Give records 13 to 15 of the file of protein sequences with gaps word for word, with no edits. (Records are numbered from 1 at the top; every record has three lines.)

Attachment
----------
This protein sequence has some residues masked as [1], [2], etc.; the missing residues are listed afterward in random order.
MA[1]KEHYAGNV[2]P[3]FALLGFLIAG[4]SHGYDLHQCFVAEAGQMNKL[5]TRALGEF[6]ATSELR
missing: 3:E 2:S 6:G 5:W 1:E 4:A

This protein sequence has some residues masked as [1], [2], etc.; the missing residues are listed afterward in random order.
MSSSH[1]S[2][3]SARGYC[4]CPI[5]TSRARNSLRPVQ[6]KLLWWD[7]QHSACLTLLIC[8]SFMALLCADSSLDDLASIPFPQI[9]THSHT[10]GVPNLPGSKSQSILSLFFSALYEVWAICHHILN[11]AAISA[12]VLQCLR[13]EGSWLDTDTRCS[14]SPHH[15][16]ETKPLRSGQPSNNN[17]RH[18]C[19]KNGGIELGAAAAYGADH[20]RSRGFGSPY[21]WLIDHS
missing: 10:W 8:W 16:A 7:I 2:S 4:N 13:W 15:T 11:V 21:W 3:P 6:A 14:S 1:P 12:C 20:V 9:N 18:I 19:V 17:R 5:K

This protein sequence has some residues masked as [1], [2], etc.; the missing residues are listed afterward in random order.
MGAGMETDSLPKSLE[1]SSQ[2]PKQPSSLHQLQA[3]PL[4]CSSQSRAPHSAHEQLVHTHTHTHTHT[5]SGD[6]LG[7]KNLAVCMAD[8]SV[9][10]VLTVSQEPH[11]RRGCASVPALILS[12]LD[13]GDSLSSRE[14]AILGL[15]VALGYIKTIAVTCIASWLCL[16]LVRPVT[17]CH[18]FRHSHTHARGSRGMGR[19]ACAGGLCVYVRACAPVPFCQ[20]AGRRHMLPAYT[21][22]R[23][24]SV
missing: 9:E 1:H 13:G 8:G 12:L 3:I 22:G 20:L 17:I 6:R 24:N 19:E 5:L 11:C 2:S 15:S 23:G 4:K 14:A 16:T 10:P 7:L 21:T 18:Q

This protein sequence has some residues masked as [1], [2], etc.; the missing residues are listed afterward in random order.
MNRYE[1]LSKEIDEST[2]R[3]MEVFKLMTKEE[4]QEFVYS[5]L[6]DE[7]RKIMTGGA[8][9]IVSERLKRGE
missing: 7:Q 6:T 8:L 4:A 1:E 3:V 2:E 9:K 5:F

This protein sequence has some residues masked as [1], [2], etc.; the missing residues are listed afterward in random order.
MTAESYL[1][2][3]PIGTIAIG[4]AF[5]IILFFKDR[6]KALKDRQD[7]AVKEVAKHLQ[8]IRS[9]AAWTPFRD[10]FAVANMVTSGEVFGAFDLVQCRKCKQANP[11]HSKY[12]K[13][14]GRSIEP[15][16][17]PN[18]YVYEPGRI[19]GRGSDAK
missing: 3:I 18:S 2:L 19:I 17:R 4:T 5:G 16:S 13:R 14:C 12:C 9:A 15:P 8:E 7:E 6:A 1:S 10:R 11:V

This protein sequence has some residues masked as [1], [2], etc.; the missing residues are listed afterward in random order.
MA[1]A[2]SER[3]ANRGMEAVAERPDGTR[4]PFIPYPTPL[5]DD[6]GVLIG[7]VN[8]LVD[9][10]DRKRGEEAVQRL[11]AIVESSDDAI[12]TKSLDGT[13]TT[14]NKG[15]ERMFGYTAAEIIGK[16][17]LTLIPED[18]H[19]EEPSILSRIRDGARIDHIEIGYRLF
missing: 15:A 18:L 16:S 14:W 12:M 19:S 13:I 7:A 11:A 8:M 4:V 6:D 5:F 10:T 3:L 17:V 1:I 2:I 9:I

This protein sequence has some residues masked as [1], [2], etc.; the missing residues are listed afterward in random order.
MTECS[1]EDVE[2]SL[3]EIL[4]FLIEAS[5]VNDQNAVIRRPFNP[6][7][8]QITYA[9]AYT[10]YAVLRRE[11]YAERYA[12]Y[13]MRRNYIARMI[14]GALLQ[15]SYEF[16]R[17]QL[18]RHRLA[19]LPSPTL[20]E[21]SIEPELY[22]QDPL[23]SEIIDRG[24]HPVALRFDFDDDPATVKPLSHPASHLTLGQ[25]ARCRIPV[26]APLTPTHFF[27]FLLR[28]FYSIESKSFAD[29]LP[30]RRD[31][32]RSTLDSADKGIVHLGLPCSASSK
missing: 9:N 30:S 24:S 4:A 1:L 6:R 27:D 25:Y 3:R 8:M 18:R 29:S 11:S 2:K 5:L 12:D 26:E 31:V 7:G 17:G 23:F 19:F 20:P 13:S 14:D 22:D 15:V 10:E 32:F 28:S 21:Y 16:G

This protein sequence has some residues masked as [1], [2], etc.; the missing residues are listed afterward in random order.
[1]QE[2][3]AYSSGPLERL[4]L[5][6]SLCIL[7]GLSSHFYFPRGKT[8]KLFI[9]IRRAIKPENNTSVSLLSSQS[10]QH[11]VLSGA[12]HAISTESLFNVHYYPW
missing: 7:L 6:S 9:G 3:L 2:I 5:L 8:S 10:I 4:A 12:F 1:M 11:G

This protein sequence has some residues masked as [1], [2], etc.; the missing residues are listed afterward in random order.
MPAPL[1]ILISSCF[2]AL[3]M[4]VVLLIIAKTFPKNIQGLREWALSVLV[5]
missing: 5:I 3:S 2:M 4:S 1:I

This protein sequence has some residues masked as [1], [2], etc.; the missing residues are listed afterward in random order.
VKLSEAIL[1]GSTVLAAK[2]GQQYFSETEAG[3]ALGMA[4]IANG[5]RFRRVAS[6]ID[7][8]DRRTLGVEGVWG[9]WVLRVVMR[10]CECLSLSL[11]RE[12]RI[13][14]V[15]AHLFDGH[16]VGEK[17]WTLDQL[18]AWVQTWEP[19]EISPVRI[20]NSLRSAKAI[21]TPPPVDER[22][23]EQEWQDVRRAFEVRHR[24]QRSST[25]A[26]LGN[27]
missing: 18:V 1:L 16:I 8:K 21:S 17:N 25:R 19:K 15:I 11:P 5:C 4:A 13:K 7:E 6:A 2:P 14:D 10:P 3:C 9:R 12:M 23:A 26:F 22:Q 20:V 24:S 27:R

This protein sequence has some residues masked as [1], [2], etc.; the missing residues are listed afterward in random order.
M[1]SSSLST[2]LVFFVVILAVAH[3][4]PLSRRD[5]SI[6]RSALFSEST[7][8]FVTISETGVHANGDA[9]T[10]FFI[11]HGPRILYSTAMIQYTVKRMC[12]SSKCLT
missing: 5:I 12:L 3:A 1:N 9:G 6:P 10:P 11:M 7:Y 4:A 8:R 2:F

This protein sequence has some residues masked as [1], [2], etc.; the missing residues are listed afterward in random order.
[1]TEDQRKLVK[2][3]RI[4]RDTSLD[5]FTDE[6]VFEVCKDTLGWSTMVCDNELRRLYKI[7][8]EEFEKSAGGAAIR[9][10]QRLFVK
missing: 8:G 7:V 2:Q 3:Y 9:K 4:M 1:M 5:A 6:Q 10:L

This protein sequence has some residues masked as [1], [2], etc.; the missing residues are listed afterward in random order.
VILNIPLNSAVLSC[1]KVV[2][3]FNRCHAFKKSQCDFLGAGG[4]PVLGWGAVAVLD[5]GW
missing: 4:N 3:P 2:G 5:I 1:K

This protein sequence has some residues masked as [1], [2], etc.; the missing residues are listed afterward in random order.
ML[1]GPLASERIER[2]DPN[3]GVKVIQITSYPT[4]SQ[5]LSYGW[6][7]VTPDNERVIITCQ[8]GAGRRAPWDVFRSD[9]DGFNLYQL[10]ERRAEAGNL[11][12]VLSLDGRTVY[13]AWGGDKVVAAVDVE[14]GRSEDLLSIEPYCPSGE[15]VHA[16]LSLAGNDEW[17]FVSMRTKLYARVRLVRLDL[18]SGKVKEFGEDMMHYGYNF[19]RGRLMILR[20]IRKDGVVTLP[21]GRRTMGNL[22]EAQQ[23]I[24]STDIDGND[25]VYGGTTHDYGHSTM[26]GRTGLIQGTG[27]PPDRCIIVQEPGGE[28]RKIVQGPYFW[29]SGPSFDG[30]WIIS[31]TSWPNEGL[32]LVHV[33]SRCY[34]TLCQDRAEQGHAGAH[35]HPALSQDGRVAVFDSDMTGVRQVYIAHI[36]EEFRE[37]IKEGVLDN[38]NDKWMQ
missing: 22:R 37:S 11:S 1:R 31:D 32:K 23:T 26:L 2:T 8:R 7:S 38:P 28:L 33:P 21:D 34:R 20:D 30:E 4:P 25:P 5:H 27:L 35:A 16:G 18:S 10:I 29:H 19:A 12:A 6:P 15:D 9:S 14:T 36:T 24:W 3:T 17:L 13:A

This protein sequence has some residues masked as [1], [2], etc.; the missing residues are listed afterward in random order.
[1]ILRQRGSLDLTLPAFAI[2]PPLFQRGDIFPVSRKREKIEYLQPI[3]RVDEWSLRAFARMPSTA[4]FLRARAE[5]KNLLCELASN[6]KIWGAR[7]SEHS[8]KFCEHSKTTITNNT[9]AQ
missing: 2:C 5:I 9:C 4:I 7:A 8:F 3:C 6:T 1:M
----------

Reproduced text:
This protein sequence has some residues masked as [1], [2], etc.; the missing residues are listed afterward in random order.
VILNIPLNSAVLSC[1]KVV[2][3]FNRCHAFKKSQCDFLGAGG[4]PVLGWGAVAVLD[5]GW
missing: 4:N 3:P 2:G 5:I 1:K

This protein sequence has some residues masked as [1], [2], etc.; the missing residues are listed afterward in random order.
ML[1]GPLASERIER[2]DPN[3]GVKVIQITSYPT[4]SQ[5]LSYGW[6][7]VTPDNERVIITCQ[8]GAGRRAPWDVFRSD[9]DGFNLYQL[10]ERRAEAGNL[11][12]VLSLDGRTVY[13]AWGGDKVVAAVDVE[14]GRSEDLLSIEPYCPSGE[15]VHA[16]LSLAGNDEW[17]FVSMRTKLYARVRLVRLDL[18]SGKVKEFGEDMMHYGYNF[19]RGRLMILR[20]IRKDGVVTLP[21]GRRTMGNL[22]EAQQ[23]I[24]STDIDGND[25]VYGGTTHDYGHSTM[26]GRTGLIQGTG[27]PPDRCIIVQEPGGE[28]RKIVQGPYFW[29]SGPSFDG[30]WIIS[31]TSWPNEGL[32]LVHV[33]SRCY[34]TLCQDRAEQGHAGAH[35]HPALSQDGRVAVFDSDMTGVRQVYIAHI[36]EEFRE[37]IKEGVLDN[38]NDKWMQ
missing: 22:R 37:S 11:S 1:R 31:D 32:K 23:T 26:L 2:T 8:R 7:S 38:P 28:L 33:P 21:D 34:R 20:D 30:E 4:P 25:P 5:H 27:L 35:A 16:G 18:S 10:I 29:H 19:A 12:A 6:P 15:D 9:S 14:T 36:T 24:W 3:T 17:L 13:A

This protein sequence has some residues masked as [1], [2], etc.; the missing residues are listed afterward in random order.
[1]ILRQRGSLDLTLPAFAI[2]PPLFQRGDIFPVSRKREKIEYLQPI[3]RVDEWSLRAFARMPSTA[4]FLRARAE[5]KNLLCELASN[6]KIWGAR[7]SEHS[8]KFCEHSKTTITNNT[9]AQ
missing: 2:C 5:I 9:C 4:I 7:A 8:F 3:C 6:T 1:M